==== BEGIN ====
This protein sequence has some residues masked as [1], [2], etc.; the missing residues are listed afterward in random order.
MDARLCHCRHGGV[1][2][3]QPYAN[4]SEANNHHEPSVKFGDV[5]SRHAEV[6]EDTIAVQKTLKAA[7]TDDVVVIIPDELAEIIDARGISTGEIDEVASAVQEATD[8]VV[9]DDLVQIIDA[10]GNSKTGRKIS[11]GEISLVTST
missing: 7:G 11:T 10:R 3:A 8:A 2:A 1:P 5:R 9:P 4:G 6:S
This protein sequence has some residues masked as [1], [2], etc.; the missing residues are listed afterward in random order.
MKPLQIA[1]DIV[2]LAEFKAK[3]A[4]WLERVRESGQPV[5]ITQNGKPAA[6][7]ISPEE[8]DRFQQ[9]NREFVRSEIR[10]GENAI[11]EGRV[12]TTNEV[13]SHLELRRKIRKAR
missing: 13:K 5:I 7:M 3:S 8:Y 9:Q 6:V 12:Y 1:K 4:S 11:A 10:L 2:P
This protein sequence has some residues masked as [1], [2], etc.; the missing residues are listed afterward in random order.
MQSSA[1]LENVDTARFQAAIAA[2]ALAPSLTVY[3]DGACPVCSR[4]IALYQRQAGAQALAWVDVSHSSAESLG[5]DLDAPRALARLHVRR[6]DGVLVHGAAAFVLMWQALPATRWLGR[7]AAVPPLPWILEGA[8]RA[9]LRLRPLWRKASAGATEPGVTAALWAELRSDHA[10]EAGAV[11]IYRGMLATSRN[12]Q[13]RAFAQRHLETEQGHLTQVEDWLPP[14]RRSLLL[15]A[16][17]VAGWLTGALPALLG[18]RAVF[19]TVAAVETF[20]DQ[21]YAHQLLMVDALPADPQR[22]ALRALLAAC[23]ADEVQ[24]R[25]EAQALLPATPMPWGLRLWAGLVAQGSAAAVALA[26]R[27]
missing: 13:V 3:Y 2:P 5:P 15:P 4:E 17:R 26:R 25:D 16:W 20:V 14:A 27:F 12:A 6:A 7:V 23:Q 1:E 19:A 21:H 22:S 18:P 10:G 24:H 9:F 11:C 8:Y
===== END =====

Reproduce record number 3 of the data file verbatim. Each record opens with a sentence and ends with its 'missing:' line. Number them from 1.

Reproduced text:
This protein sequence has some residues masked as [1], [2], etc.; the missing residues are listed afterward in random order.
MQSSA[1]LENVDTARFQAAIAA[2]ALAPSLTVY[3]DGACPVCSR[4]IALYQRQAGAQALAWVDVSHSSAESLG[5]DLDAPRALARLHVRR[6]DGVLVHGAAAFVLMWQALPATRWLGR[7]AAVPPLPWILEGA[8]RA[9]LRLRPLWRKASAGATEPGVTAALWAELRSDHA[10]EAGAV[11]IYRGMLATSRN[12]Q[13]RAFAQRHLETEQGHLTQVEDWLPP[14]RRSLLL[15]A[16][17]VAGWLTGALPALLG[18]RAVF[19]TVAAVETF[20]DQ[21]YAHQLLMVDALPADPQR[22]ALRALLAAC[23]ADEVQ[24]R[25]EAQALLPATPMPWGLRLWAGLVAQGSAAAVALA[26]R[27]
missing: 13:V 3:Y 2:P 5:P 15:P 4:E 17:R 26:R 25:D 16:W 20:V 14:A 27:F 12:A 6:A 7:V 23:Q 1:E 19:A 21:H 22:S 18:P 10:G 24:H 9:F 11:C 8:Y